The Art of a Good Marriage

Each time my mother comes to stay, she brings with her selected possessions I failed to pack when moving from her house. Each time I go through my belongings (which I sometimes have not thought twice about for some years), it is like walking down memory lane.

With her birthday and Mother’s Day one day apart (how convenient!) she came to stay for the weekend. I wondered what she would bring with her this time, what I would be reminiscing about come Sunday afternoon. This time she bought with her only one item.

My wedding dress.

As I looked at the dress, its bodice, the sparkles, the “princessness” of it all, I thought back to my wedding day and all the hope and excitement that I carried with me. My husband and I celebrated our third anniversary only last week and although as with all marriages we have had our ups and downs,  we have a good marriage.

In the words of Wilfred Peterson, marriage is an art. It is not something that comes naturally, easily. In marriage:

The little things are the big things.
It is never being too old to hold hands.
It is remembering to say “I love  you” at least once a day.
It is never going to sleep angry.
It is at no time taking the other for granted.;
the courtship should not end with the honeymoon,
it should continue through all the years.
It is having a mutual sense of values and common objectives.
It is standing together facing the world.
It is forming a circle of love that gathers in the whole family.
It is doing things for each other, not in the attitude of duty or sacrifice,
but in the spirit of joy.
It is speaking words of appreciation and demonstrating gratitude in thoughtful ways.
It is not expecting the husband to wear a halo or the wife to have wings of an angel.
It is not looking for perfection in each other.
It is cultivating flexibility, patience, understanding and a sense of  humour.
It is giving each other an atmosphere in which each can grow.
It is finding room for the things of the spirit.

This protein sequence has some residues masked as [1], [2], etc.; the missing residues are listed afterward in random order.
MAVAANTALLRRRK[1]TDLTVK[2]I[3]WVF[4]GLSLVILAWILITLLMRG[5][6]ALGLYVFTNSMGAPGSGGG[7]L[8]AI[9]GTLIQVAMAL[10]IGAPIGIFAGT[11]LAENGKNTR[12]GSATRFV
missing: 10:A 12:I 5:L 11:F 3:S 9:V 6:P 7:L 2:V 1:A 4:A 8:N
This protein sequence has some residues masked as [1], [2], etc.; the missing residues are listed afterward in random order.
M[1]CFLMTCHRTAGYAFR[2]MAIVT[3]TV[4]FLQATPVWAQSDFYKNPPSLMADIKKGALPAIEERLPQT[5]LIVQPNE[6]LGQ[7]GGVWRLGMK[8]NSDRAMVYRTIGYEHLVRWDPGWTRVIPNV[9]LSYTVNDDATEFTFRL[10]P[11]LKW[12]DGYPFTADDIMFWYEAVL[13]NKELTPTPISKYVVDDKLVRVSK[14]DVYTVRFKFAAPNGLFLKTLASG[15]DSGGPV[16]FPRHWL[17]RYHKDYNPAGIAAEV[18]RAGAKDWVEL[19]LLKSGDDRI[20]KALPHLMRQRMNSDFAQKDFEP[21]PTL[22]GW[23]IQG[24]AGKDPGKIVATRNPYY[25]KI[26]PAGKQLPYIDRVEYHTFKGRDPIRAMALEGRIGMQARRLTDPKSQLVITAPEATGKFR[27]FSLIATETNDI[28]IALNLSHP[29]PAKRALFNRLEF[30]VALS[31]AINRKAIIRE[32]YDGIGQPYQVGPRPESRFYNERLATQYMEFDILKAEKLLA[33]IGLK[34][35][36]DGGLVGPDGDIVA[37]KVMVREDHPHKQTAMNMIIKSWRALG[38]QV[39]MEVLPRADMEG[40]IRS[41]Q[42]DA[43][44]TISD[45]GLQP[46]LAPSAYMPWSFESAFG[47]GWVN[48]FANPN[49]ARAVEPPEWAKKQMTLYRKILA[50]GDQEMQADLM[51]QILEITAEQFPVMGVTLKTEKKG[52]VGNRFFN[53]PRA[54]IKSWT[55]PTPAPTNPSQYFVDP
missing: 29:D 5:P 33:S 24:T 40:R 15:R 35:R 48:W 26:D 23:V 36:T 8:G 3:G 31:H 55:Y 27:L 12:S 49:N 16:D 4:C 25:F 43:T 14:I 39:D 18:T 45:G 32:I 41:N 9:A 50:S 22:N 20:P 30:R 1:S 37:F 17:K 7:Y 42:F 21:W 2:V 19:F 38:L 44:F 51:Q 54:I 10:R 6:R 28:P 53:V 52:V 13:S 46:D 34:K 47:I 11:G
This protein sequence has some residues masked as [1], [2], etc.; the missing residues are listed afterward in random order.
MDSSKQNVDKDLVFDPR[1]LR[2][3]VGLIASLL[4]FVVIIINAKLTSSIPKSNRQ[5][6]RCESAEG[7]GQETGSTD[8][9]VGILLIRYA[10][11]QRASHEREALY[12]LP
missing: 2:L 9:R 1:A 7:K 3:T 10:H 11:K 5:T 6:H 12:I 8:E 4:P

It is a common search for the good and the beautiful.
It is establishing a relationship, in which the independence is equal,
dependence is mutual and the obligation is reciprocal.
It is not only marrying the right partner, it is being the right partner.


Yesterday evening, as I watched my husband head buried under the kitchen sink, fixing a leaking tap I felt everything that Wilfred Peterson described. As a little girl  growing up, I always thought that marriage was something to aspire to, something of a fairy tale. Although in reality the fairy tale does not happen straight away, not even from the moment he places the ring on your finger, if you work at it – you can achieve the fairy tale.


3 Comments (+add yours?)

  1. Ruby slippers
    Apr 04, 2011 @ 14:21:37

    What a lovely blog! X x


  2. grandmac
    Apr 04, 2011 @ 15:10:11

    How’s the leaky pipe?
    Yes you do have to keep working on the fairy tale bit. And sometimes it just doesn’t happen, but sometimes it does. So its worth while to keep trying.

    Aren’t those Wilfred Petersen words on your wedding ceremony booklet?


  3. alphabetgames
    Apr 06, 2011 @ 12:42:10

    Thank you for your comments.

    Yes, the Wilfred Petersen words are from my own wedding ceremony booklet, words that now have more sentimental meaning.

    The pipe is holding strong!!


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